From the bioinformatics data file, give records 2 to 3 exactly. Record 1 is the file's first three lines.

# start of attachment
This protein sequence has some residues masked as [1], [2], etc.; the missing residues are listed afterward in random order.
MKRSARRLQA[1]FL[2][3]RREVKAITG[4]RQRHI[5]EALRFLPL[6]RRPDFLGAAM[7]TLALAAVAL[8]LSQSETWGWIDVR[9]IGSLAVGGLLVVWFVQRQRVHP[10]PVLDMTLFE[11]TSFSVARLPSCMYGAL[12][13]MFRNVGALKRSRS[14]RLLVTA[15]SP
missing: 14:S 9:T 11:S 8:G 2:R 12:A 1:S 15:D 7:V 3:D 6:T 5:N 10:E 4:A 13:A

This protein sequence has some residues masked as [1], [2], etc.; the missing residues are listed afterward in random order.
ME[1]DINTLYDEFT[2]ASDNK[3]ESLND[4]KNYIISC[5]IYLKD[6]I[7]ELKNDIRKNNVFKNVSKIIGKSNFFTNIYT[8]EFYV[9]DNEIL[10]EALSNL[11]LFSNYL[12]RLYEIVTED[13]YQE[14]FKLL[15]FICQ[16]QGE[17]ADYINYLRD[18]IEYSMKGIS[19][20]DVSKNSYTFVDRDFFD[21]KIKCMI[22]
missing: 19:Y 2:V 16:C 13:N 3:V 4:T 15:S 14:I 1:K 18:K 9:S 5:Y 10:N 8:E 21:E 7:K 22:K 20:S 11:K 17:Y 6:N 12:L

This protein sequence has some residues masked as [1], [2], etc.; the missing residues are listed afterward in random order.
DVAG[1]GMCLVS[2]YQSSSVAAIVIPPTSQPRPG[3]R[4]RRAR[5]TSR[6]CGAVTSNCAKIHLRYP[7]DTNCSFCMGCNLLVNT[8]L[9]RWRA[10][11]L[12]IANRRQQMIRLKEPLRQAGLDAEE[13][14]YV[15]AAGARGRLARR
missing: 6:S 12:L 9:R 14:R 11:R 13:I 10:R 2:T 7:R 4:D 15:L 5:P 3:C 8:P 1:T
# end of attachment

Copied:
This protein sequence has some residues masked as [1], [2], etc.; the missing residues are listed afterward in random order.
ME[1]DINTLYDEFT[2]ASDNK[3]ESLND[4]KNYIISC[5]IYLKD[6]I[7]ELKNDIRKNNVFKNVSKIIGKSNFFTNIYT[8]EFYV[9]DNEIL[10]EALSNL[11]LFSNYL[12]RLYEIVTED[13]YQE[14]FKLL[15]FICQ[16]QGE[17]ADYINYLRD[18]IEYSMKGIS[19][20]DVSKNSYTFVDRDFFD[21]KIKCMI[22]
missing: 19:Y 2:V 16:C 13:N 3:V 4:T 15:S 14:I 1:K 18:K 9:S 5:Y 10:N 8:E 21:E 7:K 22:K 20:S 11:K 17:Y 6:N 12:L

This protein sequence has some residues masked as [1], [2], etc.; the missing residues are listed afterward in random order.
DVAG[1]GMCLVS[2]YQSSSVAAIVIPPTSQPRPG[3]R[4]RRAR[5]TSR[6]CGAVTSNCAKIHLRYP[7]DTNCSFCMGCNLLVNT[8]L[9]RWRA[10][11]L[12]IANRRQQMIRLKEPLRQAGLDAEE[13][14]YV[15]AAGARGRLARR
missing: 6:S 12:L 9:R 14:R 11:R 13:I 10:R 2:T 7:R 4:D 15:L 5:P 3:C 8:P 1:T